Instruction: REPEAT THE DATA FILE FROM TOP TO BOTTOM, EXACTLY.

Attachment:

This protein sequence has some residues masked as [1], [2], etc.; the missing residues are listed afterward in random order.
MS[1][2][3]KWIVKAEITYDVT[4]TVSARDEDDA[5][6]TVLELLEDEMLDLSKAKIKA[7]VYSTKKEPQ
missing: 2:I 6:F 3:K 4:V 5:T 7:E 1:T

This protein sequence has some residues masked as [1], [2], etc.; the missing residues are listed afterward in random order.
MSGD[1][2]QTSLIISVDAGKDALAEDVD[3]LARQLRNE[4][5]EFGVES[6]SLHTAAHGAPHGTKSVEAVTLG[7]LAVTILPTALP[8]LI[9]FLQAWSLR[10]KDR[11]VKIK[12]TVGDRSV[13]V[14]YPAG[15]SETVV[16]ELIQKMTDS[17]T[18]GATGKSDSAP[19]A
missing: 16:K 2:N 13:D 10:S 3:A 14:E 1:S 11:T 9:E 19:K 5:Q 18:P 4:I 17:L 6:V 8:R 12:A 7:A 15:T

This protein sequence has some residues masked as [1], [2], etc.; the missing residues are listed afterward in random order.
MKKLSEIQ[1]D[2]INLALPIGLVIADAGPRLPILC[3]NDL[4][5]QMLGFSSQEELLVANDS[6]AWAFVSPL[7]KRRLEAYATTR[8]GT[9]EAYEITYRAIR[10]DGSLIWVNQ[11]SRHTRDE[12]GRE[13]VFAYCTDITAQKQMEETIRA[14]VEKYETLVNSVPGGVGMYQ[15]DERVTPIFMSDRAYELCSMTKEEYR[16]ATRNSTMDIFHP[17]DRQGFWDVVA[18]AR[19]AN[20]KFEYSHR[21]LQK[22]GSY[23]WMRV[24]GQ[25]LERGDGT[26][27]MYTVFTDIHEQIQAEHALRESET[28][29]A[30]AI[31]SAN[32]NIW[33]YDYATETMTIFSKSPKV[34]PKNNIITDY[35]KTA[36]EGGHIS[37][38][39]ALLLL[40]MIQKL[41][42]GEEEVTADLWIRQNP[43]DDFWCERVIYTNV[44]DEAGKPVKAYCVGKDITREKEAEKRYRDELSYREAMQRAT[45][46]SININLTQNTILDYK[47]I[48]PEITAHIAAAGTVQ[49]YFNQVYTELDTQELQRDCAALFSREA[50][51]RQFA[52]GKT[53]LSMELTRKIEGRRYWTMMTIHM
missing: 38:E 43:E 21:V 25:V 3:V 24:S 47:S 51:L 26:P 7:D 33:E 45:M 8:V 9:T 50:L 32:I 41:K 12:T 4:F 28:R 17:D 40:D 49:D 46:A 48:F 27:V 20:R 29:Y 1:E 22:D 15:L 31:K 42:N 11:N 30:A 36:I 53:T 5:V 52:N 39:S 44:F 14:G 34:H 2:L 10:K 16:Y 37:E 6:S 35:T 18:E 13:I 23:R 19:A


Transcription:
This protein sequence has some residues masked as [1], [2], etc.; the missing residues are listed afterward in random order.
MS[1][2][3]KWIVKAEITYDVT[4]TVSARDEDDA[5][6]TVLELLEDEMLDLSKAKIKA[7]VYSTKKEPQ
missing: 2:I 6:F 3:K 4:V 5:T 7:E 1:T

This protein sequence has some residues masked as [1], [2], etc.; the missing residues are listed afterward in random order.
MSGD[1][2]QTSLIISVDAGKDALAEDVD[3]LARQLRNE[4][5]EFGVES[6]SLHTAAHGAPHGTKSVEAVTLG[7]LAVTILPTALP[8]LI[9]FLQAWSLR[10]KDR[11]VKIK[12]TVGDRSV[13]V[14]YPAG[15]SETVV[16]ELIQKMTDS[17]T[18]GATGKSDSAP[19]A
missing: 16:K 2:N 13:D 10:S 3:A 14:E 1:S 11:T 9:E 19:K 5:Q 18:P 4:I 17:L 6:V 8:R 12:A 7:A 15:T

This protein sequence has some residues masked as [1], [2], etc.; the missing residues are listed afterward in random order.
MKKLSEIQ[1]D[2]INLALPIGLVIADAGPRLPILC[3]NDL[4][5]QMLGFSSQEELLVANDS[6]AWAFVSPL[7]KRRLEAYATTR[8]GT[9]EAYEITYRAIR[10]DGSLIWVNQ[11]SRHTRDE[12]GRE[13]VFAYCTDITAQKQMEETIRA[14]VEKYETLVNSVPGGVGMYQ[15]DERVTPIFMSDRAYELCSMTKEEYR[16]ATRNSTMDIFHP[17]DRQGFWDVVA[18]AR[19]AN[20]KFEYSHR[21]LQK[22]GSY[23]WMRV[24]GQ[25]LERGDGT[26][27]MYTVFTDIHEQIQAEHALRESET[28][29]A[30]AI[31]SAN[32]NIW[33]YDYATETMTIFSKSPKV[34]PKNNIITDY[35]KTA[36]EGGHIS[37][38][39]ALLLL[40]MIQKL[41][42]GEEEVTADLWIRQNP[43]DDFWCERVIYTNV[44]DEAGKPVKAYCVGKDITREKEAEKRYRDELSYREAMQRAT[45][46]SININLTQNTILDYK[47]I[48]PEITAHIAAAGTVQ[49]YFNQVYTELDTQELQRDCAALFSREA[50][51]RQFA[52]GKT[53]LSMELTRKIEGRRYWTMMTIHM
missing: 38:E 43:E 21:V 25:V 3:V 24:S 47:S 51:L 26:P 7:D 33:E 45:M 8:V 9:T 50:L 32:I 41:K 12:T 4:F 28:R 17:D 40:D 49:D 46:A 48:F 27:V 20:R 29:Y 1:E 22:D 15:L 31:K 42:N 11:N 30:A 36:I 53:T 5:V 52:N 39:S 44:F 14:G 34:H 2:L 10:K 16:Y 37:E 6:S 35:T 18:E 13:I 23:R 19:A